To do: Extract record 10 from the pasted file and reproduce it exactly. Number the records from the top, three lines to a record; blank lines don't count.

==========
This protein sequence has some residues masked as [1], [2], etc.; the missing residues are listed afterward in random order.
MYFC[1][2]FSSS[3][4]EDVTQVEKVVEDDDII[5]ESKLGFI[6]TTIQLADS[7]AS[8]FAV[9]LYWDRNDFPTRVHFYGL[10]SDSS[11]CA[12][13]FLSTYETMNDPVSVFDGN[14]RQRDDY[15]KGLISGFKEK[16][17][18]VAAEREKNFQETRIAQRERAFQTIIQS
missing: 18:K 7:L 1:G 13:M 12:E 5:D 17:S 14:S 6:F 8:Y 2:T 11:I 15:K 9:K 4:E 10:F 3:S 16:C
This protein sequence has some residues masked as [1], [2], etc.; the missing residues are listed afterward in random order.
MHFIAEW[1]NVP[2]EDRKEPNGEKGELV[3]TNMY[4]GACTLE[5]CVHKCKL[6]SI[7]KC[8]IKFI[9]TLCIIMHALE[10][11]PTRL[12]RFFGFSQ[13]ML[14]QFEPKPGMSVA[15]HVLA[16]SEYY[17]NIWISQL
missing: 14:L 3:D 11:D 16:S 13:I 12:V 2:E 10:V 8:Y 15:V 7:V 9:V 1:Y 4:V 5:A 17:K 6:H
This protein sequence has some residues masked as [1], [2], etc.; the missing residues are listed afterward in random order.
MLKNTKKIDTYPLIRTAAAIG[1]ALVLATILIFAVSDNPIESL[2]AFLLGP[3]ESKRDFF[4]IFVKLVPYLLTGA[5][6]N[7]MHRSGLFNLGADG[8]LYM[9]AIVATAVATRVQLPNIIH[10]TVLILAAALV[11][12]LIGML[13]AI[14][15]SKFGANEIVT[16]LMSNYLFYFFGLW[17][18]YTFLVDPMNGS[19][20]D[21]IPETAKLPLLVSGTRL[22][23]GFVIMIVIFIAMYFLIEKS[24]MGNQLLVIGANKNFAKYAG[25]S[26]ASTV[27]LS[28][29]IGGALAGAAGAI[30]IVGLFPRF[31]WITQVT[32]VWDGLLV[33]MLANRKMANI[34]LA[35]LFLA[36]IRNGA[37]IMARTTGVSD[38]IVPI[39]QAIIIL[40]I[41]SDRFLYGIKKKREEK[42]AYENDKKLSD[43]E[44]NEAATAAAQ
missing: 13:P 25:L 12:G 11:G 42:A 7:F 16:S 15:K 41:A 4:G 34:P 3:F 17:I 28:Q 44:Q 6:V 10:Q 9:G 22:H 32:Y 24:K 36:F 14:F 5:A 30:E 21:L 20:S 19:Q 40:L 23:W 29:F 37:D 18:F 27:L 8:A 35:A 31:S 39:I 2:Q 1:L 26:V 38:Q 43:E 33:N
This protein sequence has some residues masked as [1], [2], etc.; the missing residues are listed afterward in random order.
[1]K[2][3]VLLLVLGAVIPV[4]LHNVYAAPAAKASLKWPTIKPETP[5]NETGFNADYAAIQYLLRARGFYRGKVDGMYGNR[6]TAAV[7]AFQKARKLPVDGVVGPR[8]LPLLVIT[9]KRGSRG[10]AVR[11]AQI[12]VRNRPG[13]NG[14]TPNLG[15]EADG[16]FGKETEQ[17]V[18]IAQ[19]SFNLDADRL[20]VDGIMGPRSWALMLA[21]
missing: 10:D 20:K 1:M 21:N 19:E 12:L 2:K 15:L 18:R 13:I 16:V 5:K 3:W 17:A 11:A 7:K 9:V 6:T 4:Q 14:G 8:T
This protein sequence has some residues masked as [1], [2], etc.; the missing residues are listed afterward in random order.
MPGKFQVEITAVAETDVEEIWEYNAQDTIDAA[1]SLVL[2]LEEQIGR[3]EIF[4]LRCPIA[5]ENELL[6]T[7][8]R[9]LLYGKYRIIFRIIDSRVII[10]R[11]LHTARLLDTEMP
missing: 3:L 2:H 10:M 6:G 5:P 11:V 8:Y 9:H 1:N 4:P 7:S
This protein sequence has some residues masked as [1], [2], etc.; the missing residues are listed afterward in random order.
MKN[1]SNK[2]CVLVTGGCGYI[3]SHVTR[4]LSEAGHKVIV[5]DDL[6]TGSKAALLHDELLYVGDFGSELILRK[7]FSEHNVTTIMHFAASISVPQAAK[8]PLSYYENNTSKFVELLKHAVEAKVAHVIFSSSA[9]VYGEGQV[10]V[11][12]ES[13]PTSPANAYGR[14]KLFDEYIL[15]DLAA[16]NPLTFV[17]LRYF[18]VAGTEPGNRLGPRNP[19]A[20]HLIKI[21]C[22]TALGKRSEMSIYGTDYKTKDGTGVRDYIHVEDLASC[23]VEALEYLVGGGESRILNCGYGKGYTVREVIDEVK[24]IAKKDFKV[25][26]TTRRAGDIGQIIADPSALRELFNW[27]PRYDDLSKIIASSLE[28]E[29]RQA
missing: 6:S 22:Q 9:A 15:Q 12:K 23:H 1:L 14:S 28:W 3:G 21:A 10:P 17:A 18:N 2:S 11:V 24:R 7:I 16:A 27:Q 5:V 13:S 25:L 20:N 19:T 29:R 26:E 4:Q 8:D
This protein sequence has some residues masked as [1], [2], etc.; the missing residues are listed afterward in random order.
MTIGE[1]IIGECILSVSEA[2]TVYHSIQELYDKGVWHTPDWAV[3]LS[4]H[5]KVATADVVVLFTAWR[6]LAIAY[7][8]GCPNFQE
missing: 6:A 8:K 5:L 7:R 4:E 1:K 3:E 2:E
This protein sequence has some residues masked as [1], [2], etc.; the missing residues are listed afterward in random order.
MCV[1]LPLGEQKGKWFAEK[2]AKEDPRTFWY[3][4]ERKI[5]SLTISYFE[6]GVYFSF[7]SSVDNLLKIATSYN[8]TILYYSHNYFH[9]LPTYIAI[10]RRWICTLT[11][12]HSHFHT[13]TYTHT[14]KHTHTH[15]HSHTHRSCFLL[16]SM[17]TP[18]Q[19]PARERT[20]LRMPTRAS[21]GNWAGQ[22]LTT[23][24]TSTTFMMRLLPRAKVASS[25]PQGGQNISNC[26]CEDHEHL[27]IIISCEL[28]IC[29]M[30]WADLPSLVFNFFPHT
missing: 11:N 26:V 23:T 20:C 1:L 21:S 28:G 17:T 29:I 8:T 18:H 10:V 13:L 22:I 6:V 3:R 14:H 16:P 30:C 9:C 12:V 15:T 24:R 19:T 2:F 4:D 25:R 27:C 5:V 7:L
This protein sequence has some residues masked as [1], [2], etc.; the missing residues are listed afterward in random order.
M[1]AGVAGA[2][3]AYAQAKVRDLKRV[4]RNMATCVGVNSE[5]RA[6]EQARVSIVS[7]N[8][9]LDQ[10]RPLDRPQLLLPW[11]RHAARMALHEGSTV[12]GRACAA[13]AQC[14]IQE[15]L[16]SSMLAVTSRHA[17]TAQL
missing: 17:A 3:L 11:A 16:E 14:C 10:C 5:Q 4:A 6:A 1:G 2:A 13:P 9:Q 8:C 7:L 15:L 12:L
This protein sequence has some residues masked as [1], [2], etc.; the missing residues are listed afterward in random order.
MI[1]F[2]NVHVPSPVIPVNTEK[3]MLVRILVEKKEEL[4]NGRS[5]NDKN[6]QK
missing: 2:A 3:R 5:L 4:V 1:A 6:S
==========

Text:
This protein sequence has some residues masked as [1], [2], etc.; the missing residues are listed afterward in random order.
MI[1]F[2]NVHVPSPVIPVNTEK[3]MLVRILVEKKEEL[4]NGRS[5]NDKN[6]QK
missing: 2:A 3:R 5:L 4:V 1:A 6:S